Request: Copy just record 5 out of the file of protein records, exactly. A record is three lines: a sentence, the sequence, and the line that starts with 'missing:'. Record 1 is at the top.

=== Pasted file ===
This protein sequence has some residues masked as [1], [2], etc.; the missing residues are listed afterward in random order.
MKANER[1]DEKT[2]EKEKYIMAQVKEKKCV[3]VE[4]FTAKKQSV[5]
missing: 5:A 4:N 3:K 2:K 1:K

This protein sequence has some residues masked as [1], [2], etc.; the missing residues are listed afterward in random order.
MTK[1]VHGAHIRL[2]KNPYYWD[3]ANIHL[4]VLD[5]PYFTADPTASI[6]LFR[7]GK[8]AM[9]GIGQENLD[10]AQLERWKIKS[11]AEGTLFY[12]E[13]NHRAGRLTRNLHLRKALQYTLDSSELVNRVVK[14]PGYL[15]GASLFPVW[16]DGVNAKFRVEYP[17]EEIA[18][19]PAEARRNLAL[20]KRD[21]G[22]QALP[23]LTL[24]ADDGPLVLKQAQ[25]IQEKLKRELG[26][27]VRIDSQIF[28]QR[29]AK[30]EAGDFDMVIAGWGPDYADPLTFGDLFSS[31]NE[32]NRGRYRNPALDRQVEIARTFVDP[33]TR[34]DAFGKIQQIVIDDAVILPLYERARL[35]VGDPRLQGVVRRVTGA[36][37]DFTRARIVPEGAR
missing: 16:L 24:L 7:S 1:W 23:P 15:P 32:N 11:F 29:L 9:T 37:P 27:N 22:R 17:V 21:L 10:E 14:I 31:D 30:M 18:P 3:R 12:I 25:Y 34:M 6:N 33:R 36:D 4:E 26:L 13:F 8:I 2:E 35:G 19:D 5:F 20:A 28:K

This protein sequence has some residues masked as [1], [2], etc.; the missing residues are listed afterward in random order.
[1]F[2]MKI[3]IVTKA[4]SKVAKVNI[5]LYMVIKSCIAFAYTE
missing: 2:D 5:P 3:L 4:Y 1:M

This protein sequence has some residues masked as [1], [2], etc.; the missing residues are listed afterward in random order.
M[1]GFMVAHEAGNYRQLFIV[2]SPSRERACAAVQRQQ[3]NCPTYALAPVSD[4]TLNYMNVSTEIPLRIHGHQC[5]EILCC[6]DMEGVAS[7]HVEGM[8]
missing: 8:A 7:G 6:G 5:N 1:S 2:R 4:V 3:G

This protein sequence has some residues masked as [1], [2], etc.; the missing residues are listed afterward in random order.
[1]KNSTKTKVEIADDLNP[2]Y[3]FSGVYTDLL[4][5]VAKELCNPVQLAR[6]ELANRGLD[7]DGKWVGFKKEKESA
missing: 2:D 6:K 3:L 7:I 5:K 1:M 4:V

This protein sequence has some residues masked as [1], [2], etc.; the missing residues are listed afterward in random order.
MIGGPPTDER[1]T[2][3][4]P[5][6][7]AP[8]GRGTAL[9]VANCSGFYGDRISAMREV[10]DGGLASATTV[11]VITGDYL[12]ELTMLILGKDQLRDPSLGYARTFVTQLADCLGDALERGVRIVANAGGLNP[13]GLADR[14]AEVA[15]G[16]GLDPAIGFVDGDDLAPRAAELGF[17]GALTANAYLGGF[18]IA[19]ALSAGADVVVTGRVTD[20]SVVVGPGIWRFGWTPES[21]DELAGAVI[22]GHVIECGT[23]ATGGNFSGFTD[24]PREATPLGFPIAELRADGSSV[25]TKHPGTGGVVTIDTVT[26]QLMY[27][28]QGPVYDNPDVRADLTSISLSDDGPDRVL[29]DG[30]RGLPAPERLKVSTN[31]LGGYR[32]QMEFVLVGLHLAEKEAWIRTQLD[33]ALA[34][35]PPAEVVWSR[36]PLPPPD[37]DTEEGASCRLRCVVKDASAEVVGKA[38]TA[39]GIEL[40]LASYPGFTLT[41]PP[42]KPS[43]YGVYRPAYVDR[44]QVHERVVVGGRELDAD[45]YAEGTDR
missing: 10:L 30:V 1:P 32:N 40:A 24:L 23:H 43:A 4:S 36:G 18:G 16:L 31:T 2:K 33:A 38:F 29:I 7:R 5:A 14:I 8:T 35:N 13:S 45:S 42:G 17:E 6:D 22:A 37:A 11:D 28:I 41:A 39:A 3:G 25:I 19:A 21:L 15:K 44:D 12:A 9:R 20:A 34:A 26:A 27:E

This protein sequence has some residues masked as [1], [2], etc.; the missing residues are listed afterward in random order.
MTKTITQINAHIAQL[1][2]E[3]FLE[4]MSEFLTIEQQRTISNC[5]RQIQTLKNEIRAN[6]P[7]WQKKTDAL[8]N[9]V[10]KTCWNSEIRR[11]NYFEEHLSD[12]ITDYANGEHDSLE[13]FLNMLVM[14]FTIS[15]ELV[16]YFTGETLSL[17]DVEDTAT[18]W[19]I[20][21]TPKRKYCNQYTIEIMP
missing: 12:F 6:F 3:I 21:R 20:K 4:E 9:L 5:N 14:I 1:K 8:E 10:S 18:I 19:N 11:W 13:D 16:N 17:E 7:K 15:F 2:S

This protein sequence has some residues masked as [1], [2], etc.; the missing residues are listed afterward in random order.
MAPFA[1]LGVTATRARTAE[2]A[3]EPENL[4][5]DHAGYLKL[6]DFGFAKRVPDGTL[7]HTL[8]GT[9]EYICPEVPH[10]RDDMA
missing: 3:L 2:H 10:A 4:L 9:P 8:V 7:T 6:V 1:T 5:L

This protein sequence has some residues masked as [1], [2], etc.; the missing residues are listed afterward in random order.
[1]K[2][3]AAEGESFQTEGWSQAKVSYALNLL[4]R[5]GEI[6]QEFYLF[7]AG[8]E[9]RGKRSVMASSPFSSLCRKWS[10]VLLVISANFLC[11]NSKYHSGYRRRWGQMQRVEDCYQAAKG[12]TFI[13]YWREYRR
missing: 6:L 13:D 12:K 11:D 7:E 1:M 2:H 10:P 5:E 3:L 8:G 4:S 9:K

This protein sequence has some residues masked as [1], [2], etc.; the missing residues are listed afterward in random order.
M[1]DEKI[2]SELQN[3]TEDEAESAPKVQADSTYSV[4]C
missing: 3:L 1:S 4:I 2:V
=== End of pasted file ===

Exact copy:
This protein sequence has some residues masked as [1], [2], etc.; the missing residues are listed afterward in random order.
[1]KNSTKTKVEIADDLNP[2]Y[3]FSGVYTDLL[4][5]VAKELCNPVQLAR[6]ELANRGLD[7]DGKWVGFKKEKESA
missing: 2:D 6:K 3:L 7:I 5:K 1:M 4:V